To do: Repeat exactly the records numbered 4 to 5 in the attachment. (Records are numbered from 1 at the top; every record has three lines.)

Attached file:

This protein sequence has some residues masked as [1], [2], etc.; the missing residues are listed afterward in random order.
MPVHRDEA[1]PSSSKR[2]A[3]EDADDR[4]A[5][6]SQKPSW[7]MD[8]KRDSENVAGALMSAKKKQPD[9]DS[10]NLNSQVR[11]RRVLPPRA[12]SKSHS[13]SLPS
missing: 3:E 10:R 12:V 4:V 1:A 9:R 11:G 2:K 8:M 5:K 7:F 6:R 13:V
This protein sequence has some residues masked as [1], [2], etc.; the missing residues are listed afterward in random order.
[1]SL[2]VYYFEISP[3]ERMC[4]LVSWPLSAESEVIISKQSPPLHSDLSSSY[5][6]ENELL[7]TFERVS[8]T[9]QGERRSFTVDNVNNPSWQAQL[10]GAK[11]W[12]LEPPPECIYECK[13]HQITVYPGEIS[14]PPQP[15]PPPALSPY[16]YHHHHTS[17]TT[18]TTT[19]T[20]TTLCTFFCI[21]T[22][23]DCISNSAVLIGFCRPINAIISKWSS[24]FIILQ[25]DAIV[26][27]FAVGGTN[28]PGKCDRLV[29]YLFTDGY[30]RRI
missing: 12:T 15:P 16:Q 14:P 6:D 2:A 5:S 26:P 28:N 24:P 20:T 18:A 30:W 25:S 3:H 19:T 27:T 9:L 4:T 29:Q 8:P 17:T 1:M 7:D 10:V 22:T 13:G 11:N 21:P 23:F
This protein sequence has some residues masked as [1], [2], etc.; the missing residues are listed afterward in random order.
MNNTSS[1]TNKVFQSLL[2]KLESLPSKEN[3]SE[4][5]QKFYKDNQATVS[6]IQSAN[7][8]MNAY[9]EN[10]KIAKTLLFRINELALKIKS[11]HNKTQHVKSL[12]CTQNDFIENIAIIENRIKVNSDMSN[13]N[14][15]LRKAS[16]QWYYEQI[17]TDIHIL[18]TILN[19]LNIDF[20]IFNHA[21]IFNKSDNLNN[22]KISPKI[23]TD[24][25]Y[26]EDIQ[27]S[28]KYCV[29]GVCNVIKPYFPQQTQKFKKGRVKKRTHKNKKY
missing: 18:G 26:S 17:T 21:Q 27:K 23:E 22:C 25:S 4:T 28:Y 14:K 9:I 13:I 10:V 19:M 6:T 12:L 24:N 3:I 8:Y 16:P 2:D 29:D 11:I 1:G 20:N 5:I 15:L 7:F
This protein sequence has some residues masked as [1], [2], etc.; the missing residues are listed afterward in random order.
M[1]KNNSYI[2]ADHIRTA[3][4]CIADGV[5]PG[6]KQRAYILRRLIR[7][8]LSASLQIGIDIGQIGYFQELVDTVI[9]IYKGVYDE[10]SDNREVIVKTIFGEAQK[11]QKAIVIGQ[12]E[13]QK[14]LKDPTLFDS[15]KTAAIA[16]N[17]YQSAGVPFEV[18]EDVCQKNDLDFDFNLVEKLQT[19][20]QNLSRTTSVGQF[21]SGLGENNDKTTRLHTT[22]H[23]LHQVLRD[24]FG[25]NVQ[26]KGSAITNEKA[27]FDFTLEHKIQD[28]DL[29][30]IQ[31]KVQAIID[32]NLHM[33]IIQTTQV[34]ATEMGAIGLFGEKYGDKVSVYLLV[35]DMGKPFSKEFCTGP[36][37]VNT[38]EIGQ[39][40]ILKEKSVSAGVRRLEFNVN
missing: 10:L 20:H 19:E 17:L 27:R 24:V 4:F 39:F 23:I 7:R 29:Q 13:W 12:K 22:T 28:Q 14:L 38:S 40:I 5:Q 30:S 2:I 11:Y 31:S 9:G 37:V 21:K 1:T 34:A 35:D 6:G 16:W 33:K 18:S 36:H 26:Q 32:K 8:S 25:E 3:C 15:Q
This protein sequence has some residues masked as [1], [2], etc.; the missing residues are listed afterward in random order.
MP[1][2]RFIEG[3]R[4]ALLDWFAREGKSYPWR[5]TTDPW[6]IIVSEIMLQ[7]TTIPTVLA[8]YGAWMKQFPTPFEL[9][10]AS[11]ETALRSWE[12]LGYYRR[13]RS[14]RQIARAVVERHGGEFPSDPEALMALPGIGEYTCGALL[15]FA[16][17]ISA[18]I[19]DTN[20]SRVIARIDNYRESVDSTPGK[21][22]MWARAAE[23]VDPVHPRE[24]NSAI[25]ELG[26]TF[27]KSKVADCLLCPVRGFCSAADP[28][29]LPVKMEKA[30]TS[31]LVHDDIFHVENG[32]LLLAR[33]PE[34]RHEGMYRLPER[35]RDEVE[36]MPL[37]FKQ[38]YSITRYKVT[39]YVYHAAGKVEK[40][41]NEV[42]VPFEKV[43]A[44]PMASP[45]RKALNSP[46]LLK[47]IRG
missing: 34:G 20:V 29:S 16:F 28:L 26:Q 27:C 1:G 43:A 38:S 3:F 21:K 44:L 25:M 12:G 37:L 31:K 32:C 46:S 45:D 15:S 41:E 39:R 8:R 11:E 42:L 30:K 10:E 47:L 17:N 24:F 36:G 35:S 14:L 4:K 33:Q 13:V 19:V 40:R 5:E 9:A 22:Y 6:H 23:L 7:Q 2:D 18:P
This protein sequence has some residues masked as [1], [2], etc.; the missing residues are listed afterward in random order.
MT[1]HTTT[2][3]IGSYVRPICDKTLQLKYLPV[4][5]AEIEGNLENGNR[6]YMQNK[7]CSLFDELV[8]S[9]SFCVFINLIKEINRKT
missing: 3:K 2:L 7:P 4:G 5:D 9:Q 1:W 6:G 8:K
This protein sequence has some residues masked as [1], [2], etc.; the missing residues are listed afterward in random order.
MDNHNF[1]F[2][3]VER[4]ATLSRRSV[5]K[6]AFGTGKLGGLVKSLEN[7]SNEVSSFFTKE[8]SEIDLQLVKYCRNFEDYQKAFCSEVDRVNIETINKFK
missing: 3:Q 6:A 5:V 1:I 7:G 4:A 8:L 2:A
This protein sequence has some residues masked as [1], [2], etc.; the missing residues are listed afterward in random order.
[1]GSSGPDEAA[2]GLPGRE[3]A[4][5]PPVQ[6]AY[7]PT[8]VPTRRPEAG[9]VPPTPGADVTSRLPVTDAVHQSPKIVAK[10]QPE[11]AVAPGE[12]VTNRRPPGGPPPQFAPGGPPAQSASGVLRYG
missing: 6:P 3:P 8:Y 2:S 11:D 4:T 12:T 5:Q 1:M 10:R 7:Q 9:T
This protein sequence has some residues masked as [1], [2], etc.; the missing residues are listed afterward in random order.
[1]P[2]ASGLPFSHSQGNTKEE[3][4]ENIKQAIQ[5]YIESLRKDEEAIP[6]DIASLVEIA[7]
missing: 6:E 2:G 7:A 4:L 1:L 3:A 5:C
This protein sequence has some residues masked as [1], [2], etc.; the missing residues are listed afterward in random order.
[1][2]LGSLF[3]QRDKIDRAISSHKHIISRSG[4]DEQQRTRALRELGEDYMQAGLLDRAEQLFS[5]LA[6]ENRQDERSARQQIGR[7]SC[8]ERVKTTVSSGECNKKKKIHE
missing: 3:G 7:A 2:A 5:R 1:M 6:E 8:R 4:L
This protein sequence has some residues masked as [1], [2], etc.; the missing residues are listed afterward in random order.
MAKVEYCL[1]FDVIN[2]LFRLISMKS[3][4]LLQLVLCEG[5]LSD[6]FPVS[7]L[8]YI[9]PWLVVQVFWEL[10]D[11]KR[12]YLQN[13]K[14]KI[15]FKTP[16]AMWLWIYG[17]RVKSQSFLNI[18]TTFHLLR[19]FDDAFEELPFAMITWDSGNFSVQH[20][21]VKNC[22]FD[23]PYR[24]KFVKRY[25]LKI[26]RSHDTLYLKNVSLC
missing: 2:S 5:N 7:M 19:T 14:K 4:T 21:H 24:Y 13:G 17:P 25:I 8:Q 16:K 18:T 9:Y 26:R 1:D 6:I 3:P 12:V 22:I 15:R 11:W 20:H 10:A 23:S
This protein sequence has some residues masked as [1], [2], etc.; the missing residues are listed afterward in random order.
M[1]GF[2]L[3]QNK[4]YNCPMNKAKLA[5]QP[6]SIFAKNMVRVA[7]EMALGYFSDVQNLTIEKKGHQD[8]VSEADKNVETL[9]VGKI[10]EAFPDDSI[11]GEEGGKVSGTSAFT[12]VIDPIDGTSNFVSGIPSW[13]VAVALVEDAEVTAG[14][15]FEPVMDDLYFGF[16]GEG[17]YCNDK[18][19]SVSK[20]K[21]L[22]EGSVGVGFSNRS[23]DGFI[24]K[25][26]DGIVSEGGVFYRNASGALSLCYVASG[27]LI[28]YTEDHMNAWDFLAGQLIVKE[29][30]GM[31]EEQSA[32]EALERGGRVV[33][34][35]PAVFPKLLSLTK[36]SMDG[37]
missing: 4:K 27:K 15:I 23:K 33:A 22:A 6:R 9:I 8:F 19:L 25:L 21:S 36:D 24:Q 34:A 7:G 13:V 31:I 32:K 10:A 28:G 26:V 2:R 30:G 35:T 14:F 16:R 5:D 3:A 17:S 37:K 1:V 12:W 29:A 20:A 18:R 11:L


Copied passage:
This protein sequence has some residues masked as [1], [2], etc.; the missing residues are listed afterward in random order.
M[1]KNNSYI[2]ADHIRTA[3][4]CIADGV[5]PG[6]KQRAYILRRLIR[7][8]LSASLQIGIDIGQIGYFQELVDTVI[9]IYKGVYDE[10]SDNREVIVKTIFGEAQK[11]QKAIVIGQ[12]E[13]QK[14]LKDPTLFDS[15]KTAAIA[16]N[17]YQSAGVPFEV[18]EDVCQKNDLDFDFNLVEKLQT[19][20]QNLSRTTSVGQF[21]SGLGENNDKTTRLHTT[22]H[23]LHQVLRD[24]FG[25]NVQ[26]KGSAITNEKA[27]FDFTLEHKIQD[28]DL[29][30]IQ[31]KVQAIID[32]NLHM[33]IIQTTQV[34]ATEMGAIGLFGEKYGDKVSVYLLV[35]DMGKPFSKEFCTGP[36][37]VNT[38]EIGQ[39][40]ILKEKSVSAGVRRLEFNVN
missing: 10:L 20:H 19:E 17:L 27:R 24:V 4:F 39:F 23:I 7:R 29:Q 13:W 12:K 22:T 28:Q 14:L 38:S 40:I 5:Q 30:S 2:I 11:Y 31:S 9:G 37:V 21:K 1:T 34:A 35:D 6:G 16:W 33:K 18:S 36:H 26:Q 32:K 8:S 25:E 3:C 15:Q
This protein sequence has some residues masked as [1], [2], etc.; the missing residues are listed afterward in random order.
MP[1][2]RFIEG[3]R[4]ALLDWFAREGKSYPWR[5]TTDPW[6]IIVSEIMLQ[7]TTIPTVLA[8]YGAWMKQFPTPFEL[9][10]AS[11]ETALRSWE[12]LGYYRR[13]RS[14]RQIARAVVERHGGEFPSDPEALMALPGIGEYTCGALL[15]FA[16][17]ISA[18]I[19]DTN[20]SRVIARIDNYRESVDSTPGK[21][22]MWARAAE[23]VDPVHPRE[24]NSAI[25]ELG[26]TF[27]KSKVADCLLCPVRGFCSAADP[28][29]LPVKMEKA[30]TS[31]LVHDDIFHVENG[32]LLLAR[33]PE[34]RHEGMYRLPER[35]RDEVE[36]MPL[37]FKQ[38]YSITRYKVT[39]YVYHAAGKVEK[40][41]NEV[42]VPFEKV[43]A[44]PMASP[45]RKALNSP[46]LLK[47]IRG
missing: 34:G 20:V 29:S 16:F 28:L 26:Q 27:C 1:G 43:A 38:S 3:F 21:K 44:L 25:M 12:G 37:L 31:K 32:C 46:S 45:D 15:S 41:E 39:R 8:R 11:E 42:L 30:K 10:E 47:L 17:N 24:F 36:G 35:S 14:L 4:K 33:Q 13:V 19:V 40:R 5:E 9:A 22:Y 6:H 23:L 7:Q 2:D 18:P